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Christopher Kollenburn, An Individual v. Archdiocese of Los Angeles

UNITED STATES DISTRICT COURT CENTRAL DISTRICT OF CALIFORNIA


June 25, 2012

CHRISTOPHER KOLLENBURN, AN INDIVIDUAL, PLAINTIFF,
v.
ARCHDIOCESE OF LOS ANGELES, ST. CAMILLUS CENTER FOR PASTORAL CARE, CHRISTOPHER PONNET, AN INDIVIDUAL, AND DOES 1 THROUGH 20, INCLUSIVE. DEFENDANTS.

The opinion of the court was delivered by: Honorable Ronald S.W. Lew Senior, U.S. District Court Judge

ORDER Re: Defendants' Motion to Dismiss Plaintiff's First Amended Complaint Pursuant to Fed. R. Civ. P. 12(b)(6) [4]

On June 20, 2012, Defendants Archdiocese of Los Angeles, St. Camillus Center for Pastoral Care, and Christopher Ponnet's ("Defendants") Motion to Dismiss Plaintiff's First Amended Complaint Pursuant to Fed. R. Civ. P. 12(b)(6) came on for regular calendar before this Court [4]. The Court, having reviewed all papers submitted pertaining to this Motion and having considered all arguments presented to the Court, NOW FINDS AND RULES AS FOLLOWS:

The Court hereby GRANTS IN PART AND DENIES IN PART Defendants' Motion.

I. Background

Plaintiff Christopher Kollenburn ("Plaintiff") is a former grant writer for St. Camillus Center for Pastoral Care, which is a ministry for the Archdiocese of Los Angeles. Both St. Camillus and the Archdiocese are named defendants. Plaintiff's supervisor was Fr. Christopher Ponnet, also a named defendant. FAC ¶¶ 2-4. During his employment, Plaintiff claims that he suffered from both physical and mental disabilities, including a knee condition and depression. Plaintiff alleges that Defendants terminated him from employment on April 30, 2009 in retaliation for taking disability leave. FAC ¶ 24.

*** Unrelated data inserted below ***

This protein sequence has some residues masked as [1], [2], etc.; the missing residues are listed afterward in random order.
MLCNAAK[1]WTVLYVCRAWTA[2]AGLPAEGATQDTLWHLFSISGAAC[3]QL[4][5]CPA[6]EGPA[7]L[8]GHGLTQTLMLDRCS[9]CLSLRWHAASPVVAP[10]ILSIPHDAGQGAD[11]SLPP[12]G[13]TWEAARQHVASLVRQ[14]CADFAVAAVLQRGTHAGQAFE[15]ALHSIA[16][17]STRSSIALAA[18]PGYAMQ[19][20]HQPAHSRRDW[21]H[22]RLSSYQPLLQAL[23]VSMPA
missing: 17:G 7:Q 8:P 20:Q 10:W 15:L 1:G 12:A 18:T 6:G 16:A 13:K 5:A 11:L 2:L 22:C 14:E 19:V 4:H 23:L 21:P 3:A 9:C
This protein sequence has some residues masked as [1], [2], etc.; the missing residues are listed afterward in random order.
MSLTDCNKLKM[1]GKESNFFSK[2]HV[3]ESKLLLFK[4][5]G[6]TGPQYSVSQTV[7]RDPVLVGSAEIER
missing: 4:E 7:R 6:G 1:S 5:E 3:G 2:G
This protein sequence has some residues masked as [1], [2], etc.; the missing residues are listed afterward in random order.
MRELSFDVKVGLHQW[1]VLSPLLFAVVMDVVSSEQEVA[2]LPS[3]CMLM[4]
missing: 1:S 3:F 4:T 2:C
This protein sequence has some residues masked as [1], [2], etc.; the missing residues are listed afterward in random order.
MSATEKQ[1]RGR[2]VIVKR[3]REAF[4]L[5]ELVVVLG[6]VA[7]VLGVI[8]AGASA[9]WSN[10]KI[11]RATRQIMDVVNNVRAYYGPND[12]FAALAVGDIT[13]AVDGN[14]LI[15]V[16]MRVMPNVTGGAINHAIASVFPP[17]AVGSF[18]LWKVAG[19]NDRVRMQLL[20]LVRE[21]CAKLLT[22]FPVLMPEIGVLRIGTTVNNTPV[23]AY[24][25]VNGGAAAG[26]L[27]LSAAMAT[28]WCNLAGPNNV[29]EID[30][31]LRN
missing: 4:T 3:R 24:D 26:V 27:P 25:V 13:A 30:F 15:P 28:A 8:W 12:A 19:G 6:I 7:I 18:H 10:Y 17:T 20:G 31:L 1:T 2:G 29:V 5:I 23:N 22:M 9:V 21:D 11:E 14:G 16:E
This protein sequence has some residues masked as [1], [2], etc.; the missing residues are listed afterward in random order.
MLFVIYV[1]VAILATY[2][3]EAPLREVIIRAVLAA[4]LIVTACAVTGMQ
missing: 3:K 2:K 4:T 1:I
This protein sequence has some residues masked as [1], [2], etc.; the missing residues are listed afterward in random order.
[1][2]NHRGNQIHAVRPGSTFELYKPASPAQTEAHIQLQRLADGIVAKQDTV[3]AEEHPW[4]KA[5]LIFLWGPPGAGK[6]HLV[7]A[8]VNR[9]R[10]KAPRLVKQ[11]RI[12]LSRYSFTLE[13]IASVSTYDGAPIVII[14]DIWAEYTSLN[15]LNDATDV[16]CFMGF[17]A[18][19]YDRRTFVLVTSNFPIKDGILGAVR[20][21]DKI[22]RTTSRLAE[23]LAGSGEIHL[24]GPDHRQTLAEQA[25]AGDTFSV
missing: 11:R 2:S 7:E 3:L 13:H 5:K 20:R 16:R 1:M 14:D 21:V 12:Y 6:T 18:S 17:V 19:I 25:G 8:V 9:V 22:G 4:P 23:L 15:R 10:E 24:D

Plaintiff's First Amended Complaint ("FAC") asserts four claims all related to his alleged employment discrimination. On May 8, 2012, Defendants filed the present Motion, seeking to dismiss the FAC in its entirety [4].

II. Legal Standard

In a motion to dismiss brought under Federal Rule of Civil Procedure 12(b)(6), the Court must presume all non-conclusory, factual allegations of the complaint to be true and draw all reasonable inferences in favor of the non-moving party. Klarfeld v. United States, 944 F.2d 583, 585 (9th Cir. 1991). A dismissal can be based on the lack of a cognizable legal theory or the lack of sufficient facts alleged under a cognizable legal theory. Balistreri v. Pacifica Police Dep't, 901 F.2d 696, 699 (9th Cir. 1988).

III. Analysis

A. Defendants' Request for Judicial Notice

As a preliminary matter, the Court hereby GRANTS in Part and DENIES in Part Defendants' Request for Judicial Notice. The Court GRANTS Defendants' Request as it pertains to Plaintiff's Complaint to California's Department of Fair Housing and Employment (Exhibit A). The Court finds that this document is judicially noticeable because the Court may look beyond the pleadings when considering a motion to dismiss for failure to exhaust non-judicial remedies. Wyatt v. Terhune, 315 F.3d 1108, 1119-20 (9th Cir. 2003). Failure to exhaust non-judicial remedies is the grounds for dismissal of the first claim in the FAC. The Court, however, DENIES as Moot Defendants' Request as it pertains to the Archdiocese's Articles of Incorporation (Exhibit B). The Court finds that this document is not necessary to the Court's analysis.

B. Plaintiff's First Claim - Employment

Discrimination in Violation of the ADA

The Court GRANTS Defendants' Motion to Dismiss as it pertains to Plaintiff's First Claim for Employment Discrimination under the Americans with Disabilities Act ("ADA").